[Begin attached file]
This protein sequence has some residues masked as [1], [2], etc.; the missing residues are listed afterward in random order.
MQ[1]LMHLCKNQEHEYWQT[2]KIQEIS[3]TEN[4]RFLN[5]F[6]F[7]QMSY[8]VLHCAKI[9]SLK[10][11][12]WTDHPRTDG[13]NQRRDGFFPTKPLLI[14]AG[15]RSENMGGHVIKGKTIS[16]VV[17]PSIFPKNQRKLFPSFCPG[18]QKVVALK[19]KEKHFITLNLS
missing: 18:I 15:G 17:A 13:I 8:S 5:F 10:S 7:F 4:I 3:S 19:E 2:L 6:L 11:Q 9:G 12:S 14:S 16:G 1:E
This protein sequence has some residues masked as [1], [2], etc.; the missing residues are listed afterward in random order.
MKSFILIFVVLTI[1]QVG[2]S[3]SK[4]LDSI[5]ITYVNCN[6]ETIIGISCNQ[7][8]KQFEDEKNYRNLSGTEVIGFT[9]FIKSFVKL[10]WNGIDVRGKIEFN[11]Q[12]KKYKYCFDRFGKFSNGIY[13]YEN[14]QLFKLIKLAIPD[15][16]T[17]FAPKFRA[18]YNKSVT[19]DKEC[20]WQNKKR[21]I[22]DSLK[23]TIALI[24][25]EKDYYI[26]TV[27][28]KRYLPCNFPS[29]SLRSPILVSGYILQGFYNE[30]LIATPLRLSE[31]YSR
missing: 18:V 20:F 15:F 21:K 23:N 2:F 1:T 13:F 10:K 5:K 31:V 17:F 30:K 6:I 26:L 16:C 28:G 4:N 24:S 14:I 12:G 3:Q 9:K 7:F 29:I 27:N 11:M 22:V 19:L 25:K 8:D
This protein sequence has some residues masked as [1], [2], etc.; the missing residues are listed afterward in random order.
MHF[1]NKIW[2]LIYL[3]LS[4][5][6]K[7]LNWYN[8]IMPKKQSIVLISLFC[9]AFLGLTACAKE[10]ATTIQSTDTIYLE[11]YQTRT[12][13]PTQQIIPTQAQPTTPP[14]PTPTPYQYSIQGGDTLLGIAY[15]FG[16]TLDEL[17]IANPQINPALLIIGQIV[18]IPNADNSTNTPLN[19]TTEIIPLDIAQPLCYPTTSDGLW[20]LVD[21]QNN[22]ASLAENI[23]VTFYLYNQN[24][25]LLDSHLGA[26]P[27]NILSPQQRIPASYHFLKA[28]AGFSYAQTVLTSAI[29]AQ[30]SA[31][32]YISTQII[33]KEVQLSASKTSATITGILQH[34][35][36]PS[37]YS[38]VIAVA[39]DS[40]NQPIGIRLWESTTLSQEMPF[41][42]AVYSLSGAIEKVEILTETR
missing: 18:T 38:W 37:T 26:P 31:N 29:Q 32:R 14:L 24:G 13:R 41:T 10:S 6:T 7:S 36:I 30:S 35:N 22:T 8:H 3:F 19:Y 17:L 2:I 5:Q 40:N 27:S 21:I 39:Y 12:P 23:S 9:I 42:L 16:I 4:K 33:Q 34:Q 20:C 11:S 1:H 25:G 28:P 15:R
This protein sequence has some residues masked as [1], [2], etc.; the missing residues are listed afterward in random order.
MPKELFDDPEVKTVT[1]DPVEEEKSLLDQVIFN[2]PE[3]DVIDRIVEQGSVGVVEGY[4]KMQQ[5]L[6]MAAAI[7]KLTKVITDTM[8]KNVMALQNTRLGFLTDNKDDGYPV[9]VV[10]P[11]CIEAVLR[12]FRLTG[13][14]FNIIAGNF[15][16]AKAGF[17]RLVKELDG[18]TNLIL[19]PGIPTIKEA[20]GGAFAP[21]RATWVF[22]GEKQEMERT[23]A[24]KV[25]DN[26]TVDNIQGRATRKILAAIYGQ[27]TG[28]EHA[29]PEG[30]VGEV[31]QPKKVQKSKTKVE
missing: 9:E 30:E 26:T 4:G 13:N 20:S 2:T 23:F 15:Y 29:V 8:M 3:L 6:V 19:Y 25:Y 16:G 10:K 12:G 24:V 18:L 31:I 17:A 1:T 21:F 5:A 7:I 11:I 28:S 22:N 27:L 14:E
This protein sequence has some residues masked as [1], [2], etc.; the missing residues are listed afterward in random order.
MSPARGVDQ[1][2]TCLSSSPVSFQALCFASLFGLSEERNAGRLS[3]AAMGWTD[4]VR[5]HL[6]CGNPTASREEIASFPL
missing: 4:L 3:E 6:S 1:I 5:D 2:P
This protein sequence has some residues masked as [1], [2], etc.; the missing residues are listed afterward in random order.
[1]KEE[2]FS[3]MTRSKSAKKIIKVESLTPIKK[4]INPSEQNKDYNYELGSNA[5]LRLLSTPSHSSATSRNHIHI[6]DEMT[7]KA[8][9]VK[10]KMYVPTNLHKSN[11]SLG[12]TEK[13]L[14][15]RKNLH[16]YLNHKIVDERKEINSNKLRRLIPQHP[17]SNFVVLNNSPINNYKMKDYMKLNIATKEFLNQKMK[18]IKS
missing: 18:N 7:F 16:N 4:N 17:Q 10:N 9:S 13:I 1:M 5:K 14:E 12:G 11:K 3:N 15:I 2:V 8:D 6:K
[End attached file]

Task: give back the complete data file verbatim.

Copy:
This protein sequence has some residues masked as [1], [2], etc.; the missing residues are listed afterward in random order.
MQ[1]LMHLCKNQEHEYWQT[2]KIQEIS[3]TEN[4]RFLN[5]F[6]F[7]QMSY[8]VLHCAKI[9]SLK[10][11][12]WTDHPRTDG[13]NQRRDGFFPTKPLLI[14]AG[15]RSENMGGHVIKGKTIS[16]VV[17]PSIFPKNQRKLFPSFCPG[18]QKVVALK[19]KEKHFITLNLS
missing: 18:I 15:G 17:A 13:I 8:S 5:F 10:S 7:F 4:I 3:S 19:E 2:L 6:L 11:Q 9:G 12:S 14:S 16:G 1:E
This protein sequence has some residues masked as [1], [2], etc.; the missing residues are listed afterward in random order.
MKSFILIFVVLTI[1]QVG[2]S[3]SK[4]LDSI[5]ITYVNCN[6]ETIIGISCNQ[7][8]KQFEDEKNYRNLSGTEVIGFT[9]FIKSFVKL[10]WNGIDVRGKIEFN[11]Q[12]KKYKYCFDRFGKFSNGIY[13]YEN[14]QLFKLIKLAIPD[15][16]T[17]FAPKFRA[18]YNKSVT[19]DKEC[20]WQNKKR[21]I[22]DSLK[23]TIALI[24][25]EKDYYI[26]TV[27][28]KRYLPCNFPS[29]SLRSPILVSGYILQGFYNE[30]LIATPLRLSE[31]YSR
missing: 18:V 20:F 15:F 21:K 23:N 2:F 1:T 13:F 10:K 5:K 31:V 17:F 30:K 6:I 26:L 16:C 28:G 4:N 24:S 14:I 12:G 3:Q 9:K 7:F 29:I 27:N 11:M 22:V 19:L 25:K 8:D
This protein sequence has some residues masked as [1], [2], etc.; the missing residues are listed afterward in random order.
MHF[1]NKIW[2]LIYL[3]LS[4][5][6]K[7]LNWYN[8]IMPKKQSIVLISLFC[9]AFLGLTACAKE[10]ATTIQSTDTIYLE[11]YQTRT[12][13]PTQQIIPTQAQPTTPP[14]PTPTPYQYSIQGGDTLLGIAY[15]FG[16]TLDEL[17]IANPQINPALLIIGQIV[18]IPNADNSTNTPLN[19]TTEIIPLDIAQPLCYPTTSDGLW[20]LVD[21]QNN[22]ASLAENI[23]VTFYLYNQN[24][25]LLDSHLGA[26]P[27]NILSPQQRIPASYHFLKA[28]AGFSYAQTVLTSAI[29]AQ[30]SA[31][32]YISTQII[33]KEVQLSASKTSATITGILQH[34][35][36]PS[37]YS[38]VIAVA[39]DS[40]NQPIGIRLWESTTLSQEMPF[41][42]AVYSLSGAIEKVEILTETR
missing: 18:T 38:W 37:T 26:P 31:N 29:Q 32:R 14:L 24:G 13:R 41:T 10:S 6:T 7:S 36:I 30:S 35:N 22:T 8:H 3:F 19:Y 17:L 2:I 5:Q 40:N 27:S 21:I 39:Y 12:P 23:S 9:I 42:L 16:I 4:K 33:Q 34:Q 20:C 11:S 1:H 25:G 28:P 15:R
This protein sequence has some residues masked as [1], [2], etc.; the missing residues are listed afterward in random order.
MPKELFDDPEVKTVT[1]DPVEEEKSLLDQVIFN[2]PE[3]DVIDRIVEQGSVGVVEGY[4]KMQQ[5]L[6]MAAAI[7]KLTKVITDTM[8]KNVMALQNTRLGFLTDNKDDGYPV[9]VV[10]P[11]CIEAVLR[12]FRLTG[13][14]FNIIAGNF[15][16]AKAGF[17]RLVKELDG[18]TNLIL[19]PGIPTIKEA[20]GGAFAP[21]RATWVF[22]GEKQEMERT[23]A[24]KV[25]DN[26]TVDNIQGRATRKILAAIYGQ[27]TG[28]EHA[29]PEG[30]VGEV[31]QPKKVQKSKTKVE
missing: 9:E 30:E 26:T 4:G 13:N 20:S 2:T 23:F 15:Y 29:V 8:M 3:L 6:V 19:Y 25:Y 16:G 10:K 12:G 24:V 18:L 31:I 17:A 1:T 21:F 5:A 7:I 11:I 28:S 22:N 27:L 14:E
This protein sequence has some residues masked as [1], [2], etc.; the missing residues are listed afterward in random order.
MSPARGVDQ[1][2]TCLSSSPVSFQALCFASLFGLSEERNAGRLS[3]AAMGWTD[4]VR[5]HL[6]CGNPTASREEIASFPL
missing: 4:L 3:E 6:S 1:I 5:D 2:P
This protein sequence has some residues masked as [1], [2], etc.; the missing residues are listed afterward in random order.
[1]KEE[2]FS[3]MTRSKSAKKIIKVESLTPIKK[4]INPSEQNKDYNYELGSNA[5]LRLLSTPSHSSATSRNHIHI[6]DEMT[7]KA[8][9]VK[10]KMYVPTNLHKSN[11]SLG[12]TEK[13]L[14][15]RKNLH[16]YLNHKIVDERKEINSNKLRRLIPQHP[17]SNFVVLNNSPINNYKMKDYMKLNIATKEFLNQKMK[18]IKS
missing: 18:N 7:F 16:N 4:N 17:Q 10:N 9:S 13:I 1:M 5:K 14:E 12:G 11:K 3:N 15:I 2:V 8:D 6:K